One of the most daunting aspects of writing nonfiction is that you cannot make it up. You're stuck with the facts of what happened. The fiction writer can live in a land of make-believe, but the nonfiction writer must be true to the events as they happened.
But the writing need not be boring. On the contrary, nonfiction stories can be made interesting and provide emotional appeal as well. They are not only a list of factual reporting of something that occurred. They are about real happenings and real people.
The writer can bring in setting, can create a visual image of the people involved, and can bring many sensory details into the writing of a nonfiction piece. When we do this, we're writing creative nonfiction.
My story, "Squeals and Squeezes" appeared in a Chicken Soup for the Soul book. The story relates a simple event I witnessed, something that happened in a matter of a couple of minutes. A soldier home on leave, a toddler, a game of Hide-and-Seek at a country club reception. All facts. When I added some characteristics of the players, the way the dad hugged the child once he'd found him, and my own feelings, this tiny slice of life became a publishable piece of nonfiction--creative nonfiction.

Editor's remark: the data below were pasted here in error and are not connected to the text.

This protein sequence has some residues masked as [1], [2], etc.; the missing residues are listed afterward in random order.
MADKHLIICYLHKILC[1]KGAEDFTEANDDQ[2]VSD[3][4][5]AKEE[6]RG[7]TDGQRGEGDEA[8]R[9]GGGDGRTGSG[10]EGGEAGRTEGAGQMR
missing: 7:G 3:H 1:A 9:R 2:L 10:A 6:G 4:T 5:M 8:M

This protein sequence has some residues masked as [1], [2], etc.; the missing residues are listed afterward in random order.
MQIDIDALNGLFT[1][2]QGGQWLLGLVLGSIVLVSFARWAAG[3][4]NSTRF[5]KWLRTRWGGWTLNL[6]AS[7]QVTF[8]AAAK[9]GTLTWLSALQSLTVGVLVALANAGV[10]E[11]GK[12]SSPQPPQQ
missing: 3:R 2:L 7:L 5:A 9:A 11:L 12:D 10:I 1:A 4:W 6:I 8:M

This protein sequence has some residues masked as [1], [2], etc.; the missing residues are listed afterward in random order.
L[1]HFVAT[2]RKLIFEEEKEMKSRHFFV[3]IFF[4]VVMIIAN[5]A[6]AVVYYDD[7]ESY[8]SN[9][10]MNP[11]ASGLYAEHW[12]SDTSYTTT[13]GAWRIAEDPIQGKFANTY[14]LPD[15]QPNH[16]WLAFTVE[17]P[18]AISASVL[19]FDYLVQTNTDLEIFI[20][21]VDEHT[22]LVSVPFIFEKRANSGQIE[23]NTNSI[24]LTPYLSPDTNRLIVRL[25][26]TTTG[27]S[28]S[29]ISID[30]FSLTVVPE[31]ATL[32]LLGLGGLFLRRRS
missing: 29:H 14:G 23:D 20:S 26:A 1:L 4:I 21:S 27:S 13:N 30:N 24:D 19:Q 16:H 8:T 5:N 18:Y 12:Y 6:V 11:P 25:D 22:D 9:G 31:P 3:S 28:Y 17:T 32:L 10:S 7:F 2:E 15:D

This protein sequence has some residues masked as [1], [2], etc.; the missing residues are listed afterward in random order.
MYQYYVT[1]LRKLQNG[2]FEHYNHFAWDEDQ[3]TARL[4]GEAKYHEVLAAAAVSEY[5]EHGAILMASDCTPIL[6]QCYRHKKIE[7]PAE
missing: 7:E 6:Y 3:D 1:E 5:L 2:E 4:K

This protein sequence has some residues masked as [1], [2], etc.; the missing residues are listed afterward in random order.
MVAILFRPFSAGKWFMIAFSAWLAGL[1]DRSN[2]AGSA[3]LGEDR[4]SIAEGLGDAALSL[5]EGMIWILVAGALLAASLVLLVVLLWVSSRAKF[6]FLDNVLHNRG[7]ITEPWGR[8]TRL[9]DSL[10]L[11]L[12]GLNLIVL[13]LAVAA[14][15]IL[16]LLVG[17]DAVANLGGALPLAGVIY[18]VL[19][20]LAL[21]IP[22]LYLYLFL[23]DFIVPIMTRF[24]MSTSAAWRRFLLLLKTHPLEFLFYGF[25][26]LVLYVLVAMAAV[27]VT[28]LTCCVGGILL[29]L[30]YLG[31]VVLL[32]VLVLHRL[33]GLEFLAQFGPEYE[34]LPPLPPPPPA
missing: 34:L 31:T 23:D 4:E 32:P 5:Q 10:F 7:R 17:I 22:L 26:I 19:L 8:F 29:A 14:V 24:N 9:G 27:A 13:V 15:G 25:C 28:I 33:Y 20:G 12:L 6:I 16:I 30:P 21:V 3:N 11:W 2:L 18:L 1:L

Try taking a factual report from a newspaper and rewriting it as if you had witnessed the event. By using the technique of creative nonfiction, you'll bring a story to life and make it something the reader will remember for a long time.